A Phoenix television news program Thursday alleged that three of five tanning facilities it visited in an undercover-sting story failed to properly check the identification of minors sent in to tan in the salons – even though the salons had policies requiring parental consent.
“That’s an unusually high percentage, even for a sting operation,” Smart Tan Vice President Joseph Levy said. “It indicates they may have hand-picked salons they identified beforehand to make the story more sensational. In any event, it certainly isn’t consistent with other independent investigations. Every survey we have ever done shows that an overwhelming majority of salons pass this test.”
An independent study in Colorado three years ago showed that, even in a state with no teenage tanning requirements in its regulations, 95 percent of salons correctly require parental consent. “Dermatologists did this survey to try to prove a point, and they ended up proving the opposite point: That we are doing our job, even when there aren’t formal rules on the books.”
One of the salons in the story replied to the station that it requires consent, but is reviewing its training to make sure employees implement the standard correctly.
Phoenix television station KNXV conducted the sting-story. Smart Tan’s Levy sent the response below to the reporter who wrote the story. The response also appears on-line with the story.
Here is Levy’s full response:
The indoor tanning community has always supported parental consent for tanners under age 18. It’s just smart business practice. A similar independent study in Colorado three years ago showed that 95 percent of tanning facilities already ask for parental consent – even without that being a state-level regulation.
The professional indoor tanning community encourages clients to look for and demand professionalism in a tanning facility, just as you would in choosing a doctor, hair stylist or any professional service. Part of that professionalism is full-training and commitment to our parental consent standards.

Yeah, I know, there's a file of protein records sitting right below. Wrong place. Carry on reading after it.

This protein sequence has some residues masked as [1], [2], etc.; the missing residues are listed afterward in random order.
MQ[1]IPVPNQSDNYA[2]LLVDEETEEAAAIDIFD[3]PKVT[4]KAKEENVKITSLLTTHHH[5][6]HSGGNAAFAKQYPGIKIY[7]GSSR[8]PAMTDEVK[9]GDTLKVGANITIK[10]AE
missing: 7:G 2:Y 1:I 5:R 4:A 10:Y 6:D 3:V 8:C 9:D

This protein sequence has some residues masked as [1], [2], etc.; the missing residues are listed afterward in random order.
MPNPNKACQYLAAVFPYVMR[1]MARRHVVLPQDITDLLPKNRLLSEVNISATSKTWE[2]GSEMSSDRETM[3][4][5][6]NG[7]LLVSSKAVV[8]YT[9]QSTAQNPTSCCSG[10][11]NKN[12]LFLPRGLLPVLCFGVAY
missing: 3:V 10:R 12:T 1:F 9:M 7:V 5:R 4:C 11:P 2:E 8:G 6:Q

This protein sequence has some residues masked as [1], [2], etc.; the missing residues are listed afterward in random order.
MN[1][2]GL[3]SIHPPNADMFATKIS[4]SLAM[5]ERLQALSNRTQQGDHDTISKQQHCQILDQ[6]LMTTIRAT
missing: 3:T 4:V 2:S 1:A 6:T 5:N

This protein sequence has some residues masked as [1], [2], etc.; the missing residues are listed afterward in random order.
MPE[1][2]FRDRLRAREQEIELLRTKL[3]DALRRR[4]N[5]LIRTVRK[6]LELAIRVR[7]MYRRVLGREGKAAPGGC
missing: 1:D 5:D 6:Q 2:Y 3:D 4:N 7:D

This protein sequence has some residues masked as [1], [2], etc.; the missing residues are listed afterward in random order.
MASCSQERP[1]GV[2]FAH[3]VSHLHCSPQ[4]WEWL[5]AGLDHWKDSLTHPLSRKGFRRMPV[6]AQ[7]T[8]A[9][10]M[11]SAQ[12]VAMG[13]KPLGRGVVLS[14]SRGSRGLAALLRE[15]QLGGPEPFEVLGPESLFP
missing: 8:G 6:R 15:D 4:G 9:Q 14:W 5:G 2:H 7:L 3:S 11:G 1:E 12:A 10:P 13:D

In the interest of fairness, it should be noted that the doctor in this article who advocated scare tactics about UV exposure is playing to misconceptions. Melanoma is increasing in older men – but not in younger women, according to the National Cancer Institute’s own data. In Canada, melanoma incidence and mortality are actually decreasing in young women over the past 20 years. What’s more, we know that melanoma is most common on parts of the body that don’t get regular sunlight and occurs more often in indoor workers than in outdoor workers. That wouldn’t be possible if it had a straightforward relationship with UV light.
There is no data to suggest that tanning in a non-burning fashion is a significant risk factor – a nuance of the message about UV that anti-sun pundits conspicuously leave out of their statements.
That’s a glaring omission in a time when UV light science is swinging back to center. Vitamin D deficiency is common – even in Arizona – thanks to our indoor lifestyles and daily over-use of sunscreen instead of using the product correctly: only to prevent sunburn on occasions when sunburn is possible.
What it all means is that tanning should be enjoyed in intelligent moderation, sunscreen should be used outdoors and that consumers should seek properly trained tanning facilities.
For more information, visit www.TanningTruth.com.